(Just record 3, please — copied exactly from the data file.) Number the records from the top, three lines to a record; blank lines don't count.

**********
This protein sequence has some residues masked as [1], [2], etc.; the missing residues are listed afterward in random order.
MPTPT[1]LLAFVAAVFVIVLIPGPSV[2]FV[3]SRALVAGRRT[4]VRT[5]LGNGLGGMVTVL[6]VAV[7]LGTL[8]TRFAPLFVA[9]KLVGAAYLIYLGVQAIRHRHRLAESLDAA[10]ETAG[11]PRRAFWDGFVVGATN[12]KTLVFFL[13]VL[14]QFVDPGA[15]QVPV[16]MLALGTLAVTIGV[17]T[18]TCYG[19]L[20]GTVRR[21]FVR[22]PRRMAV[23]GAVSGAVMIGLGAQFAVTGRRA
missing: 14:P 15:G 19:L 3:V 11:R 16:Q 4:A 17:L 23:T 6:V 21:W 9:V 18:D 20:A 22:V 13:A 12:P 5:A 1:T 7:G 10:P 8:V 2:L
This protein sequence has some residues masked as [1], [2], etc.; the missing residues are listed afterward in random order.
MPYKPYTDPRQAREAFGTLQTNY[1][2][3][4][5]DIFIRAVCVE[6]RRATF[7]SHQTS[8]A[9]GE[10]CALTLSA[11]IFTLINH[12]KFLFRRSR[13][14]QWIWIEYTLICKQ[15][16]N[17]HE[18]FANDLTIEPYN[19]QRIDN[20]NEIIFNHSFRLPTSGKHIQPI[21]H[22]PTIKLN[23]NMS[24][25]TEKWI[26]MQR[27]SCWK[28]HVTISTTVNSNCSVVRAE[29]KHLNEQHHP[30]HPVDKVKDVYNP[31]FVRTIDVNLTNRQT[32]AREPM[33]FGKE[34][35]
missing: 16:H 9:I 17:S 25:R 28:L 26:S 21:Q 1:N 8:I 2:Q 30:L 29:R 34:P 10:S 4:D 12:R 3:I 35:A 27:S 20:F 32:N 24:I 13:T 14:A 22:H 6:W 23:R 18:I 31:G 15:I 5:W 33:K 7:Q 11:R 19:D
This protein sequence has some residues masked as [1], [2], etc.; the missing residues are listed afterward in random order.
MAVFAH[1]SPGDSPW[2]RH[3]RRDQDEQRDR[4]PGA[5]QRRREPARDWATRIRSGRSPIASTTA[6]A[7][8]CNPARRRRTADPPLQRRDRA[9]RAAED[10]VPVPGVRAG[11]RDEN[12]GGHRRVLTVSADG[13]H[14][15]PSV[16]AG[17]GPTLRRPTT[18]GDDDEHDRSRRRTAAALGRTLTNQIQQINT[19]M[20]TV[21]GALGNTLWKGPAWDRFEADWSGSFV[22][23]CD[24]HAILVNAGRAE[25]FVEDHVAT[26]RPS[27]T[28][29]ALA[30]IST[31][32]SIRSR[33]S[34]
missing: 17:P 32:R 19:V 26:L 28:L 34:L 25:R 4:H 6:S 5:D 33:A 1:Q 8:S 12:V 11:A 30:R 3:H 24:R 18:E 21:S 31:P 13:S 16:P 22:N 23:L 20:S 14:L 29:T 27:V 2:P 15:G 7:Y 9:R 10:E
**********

This protein sequence has some residues masked as [1], [2], etc.; the missing residues are listed afterward in random order.
MAVFAH[1]SPGDSPW[2]RH[3]RRDQDEQRDR[4]PGA[5]QRRREPARDWATRIRSGRSPIASTTA[6]A[7][8]CNPARRRRTADPPLQRRDRA[9]RAAED[10]VPVPGVRAG[11]RDEN[12]GGHRRVLTVSADG[13]H[14][15]PSV[16]AG[17]GPTLRRPTT[18]GDDDEHDRSRRRTAAALGRTLTNQIQQINT[19]M[20]TV[21]GALGNTLWKGPAWDRFEADWSGSFV[22][23]CD[24]HAILVNAGRAE[25]FVEDHVAT[26]RPS[27]T[28][29]ALA[30]IST[31][32]SIRSR[33]S[34]
missing: 17:P 32:R 19:V 26:L 28:L 34:L 25:R 4:H 6:S 5:D 33:A 1:Q 8:S 12:V 11:A 30:R 3:H 24:R 18:E 21:S 31:P 13:S 16:P 22:N 23:L 20:S 14:L 29:T 27:V 2:P 15:G 7:Y 9:R 10:E